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Effect of Bodily Fluids from Honey Bee (Apis mellifera) Larvae on Growth and Genome-Wide Transcriptional Response of the Causal Agent of American Foulbrood Disease (Paenibacillus larvae)

  • Lina De Smet ,

    Contributed equally to this work with: Lina De Smet, Dieter De Koker

    Affiliation Ghent University, Laboratory of Zoophysiology, Department of Physiology, Ghent, Belgium

  • Dieter De Koker †,

    Contributed equally to this work with: Lina De Smet, Dieter De Koker

    † Deceased.

    Affiliation Ghent University, Laboratory of Zoophysiology, Department of Physiology, Ghent, Belgium

  • Alyse K. Hawley,

    Affiliation University of British Columbia, Department of Microbiology & Immunology, Vancouver, Canada

  • Leonard J. Foster,

    Affiliation University of British Columbia, Department of Biochemistry & Molecular Biology, Vancouver, Canada

  • Paul De Vos,

    Affiliation Ghent University, Laboratory of Microbiology, Department of Biochemistry and Microbiology, Ghent, Belgium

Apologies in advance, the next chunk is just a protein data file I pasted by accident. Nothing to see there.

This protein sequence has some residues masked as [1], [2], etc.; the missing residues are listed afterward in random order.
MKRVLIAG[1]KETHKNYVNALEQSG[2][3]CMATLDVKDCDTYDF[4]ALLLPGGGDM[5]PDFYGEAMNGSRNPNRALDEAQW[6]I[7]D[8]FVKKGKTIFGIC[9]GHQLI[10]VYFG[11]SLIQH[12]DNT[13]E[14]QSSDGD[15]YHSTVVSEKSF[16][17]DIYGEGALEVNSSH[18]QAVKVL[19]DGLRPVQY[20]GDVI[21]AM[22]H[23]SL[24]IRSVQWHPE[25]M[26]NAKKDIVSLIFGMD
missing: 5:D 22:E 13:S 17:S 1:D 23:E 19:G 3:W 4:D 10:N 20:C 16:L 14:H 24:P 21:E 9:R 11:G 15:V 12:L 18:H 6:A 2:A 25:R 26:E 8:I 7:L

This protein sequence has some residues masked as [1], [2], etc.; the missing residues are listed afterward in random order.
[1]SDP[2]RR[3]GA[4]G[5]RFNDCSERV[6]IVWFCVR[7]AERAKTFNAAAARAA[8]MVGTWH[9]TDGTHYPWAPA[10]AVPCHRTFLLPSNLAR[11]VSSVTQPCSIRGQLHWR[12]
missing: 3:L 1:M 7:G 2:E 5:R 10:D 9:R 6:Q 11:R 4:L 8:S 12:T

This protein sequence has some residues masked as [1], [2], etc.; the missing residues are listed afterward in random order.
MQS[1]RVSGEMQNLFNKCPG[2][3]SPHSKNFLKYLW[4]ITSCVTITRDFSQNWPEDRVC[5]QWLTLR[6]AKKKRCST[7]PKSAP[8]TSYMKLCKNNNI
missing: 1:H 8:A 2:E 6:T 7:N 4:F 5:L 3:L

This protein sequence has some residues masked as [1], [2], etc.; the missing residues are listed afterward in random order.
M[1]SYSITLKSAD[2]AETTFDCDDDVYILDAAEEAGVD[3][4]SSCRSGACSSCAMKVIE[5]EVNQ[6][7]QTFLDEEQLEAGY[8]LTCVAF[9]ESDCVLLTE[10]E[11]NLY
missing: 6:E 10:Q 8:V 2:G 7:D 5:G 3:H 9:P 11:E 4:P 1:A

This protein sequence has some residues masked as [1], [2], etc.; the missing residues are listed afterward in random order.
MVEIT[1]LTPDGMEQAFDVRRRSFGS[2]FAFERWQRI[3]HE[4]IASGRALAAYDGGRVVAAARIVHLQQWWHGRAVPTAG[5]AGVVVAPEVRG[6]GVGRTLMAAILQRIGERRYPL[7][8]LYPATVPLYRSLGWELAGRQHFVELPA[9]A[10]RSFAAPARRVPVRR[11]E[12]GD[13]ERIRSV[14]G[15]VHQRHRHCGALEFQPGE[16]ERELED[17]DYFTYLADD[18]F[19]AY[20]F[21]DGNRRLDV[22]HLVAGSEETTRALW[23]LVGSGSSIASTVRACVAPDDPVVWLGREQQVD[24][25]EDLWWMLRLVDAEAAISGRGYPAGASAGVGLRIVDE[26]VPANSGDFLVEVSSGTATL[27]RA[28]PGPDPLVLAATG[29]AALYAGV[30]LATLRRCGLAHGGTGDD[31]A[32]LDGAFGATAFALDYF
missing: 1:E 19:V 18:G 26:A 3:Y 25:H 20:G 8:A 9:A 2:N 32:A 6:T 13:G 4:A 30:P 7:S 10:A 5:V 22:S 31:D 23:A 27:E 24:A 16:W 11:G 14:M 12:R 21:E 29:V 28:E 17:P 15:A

• Dirk C. de Graaf

    Dirk.deGraaf@UGent.be

    Affiliation Ghent University, Laboratory of Zoophysiology, Department of Physiology, Ghent, Belgium

Effect of Bodily Fluids from Honey Bee (Apis mellifera) Larvae on Growth and Genome-Wide Transcriptional Response of the Causal Agent of American Foulbrood Disease (Paenibacillus larvae)

  • Lina De Smet, 
  • Dieter De Koker, 
  • Alyse K. Hawley, 
  • Leonard J. Foster, 
  • Paul De Vos, 
  • Dirk C. de Graaf
PLOS
x

Abstract

Paenibacillus larvae, the causal agent of American Foulbrood disease (AFB), affects honey bee health worldwide. The present study investigates the effect of bodily fluids from honey bee larvae on growth velocity and transcription for this Gram-positive, endospore-forming bacterium. It was observed that larval fluids accelerate the growth and lead to higher bacterial densities during stationary phase. The genome-wide transcriptional response of in vitro cultures of P. larvae to larval fluids was studied by microarray technology. Early responses of P. larvae to larval fluids are characterized by a general down-regulation of oligopeptide and sugar transporter genes, as well as by amino acid and carbohydrate metabolic genes, among others. Late responses are dominated by general down-regulation of sporulation genes and up-regulation of phage-related genes. A theoretical mechanism of carbon catabolite repression is discussed.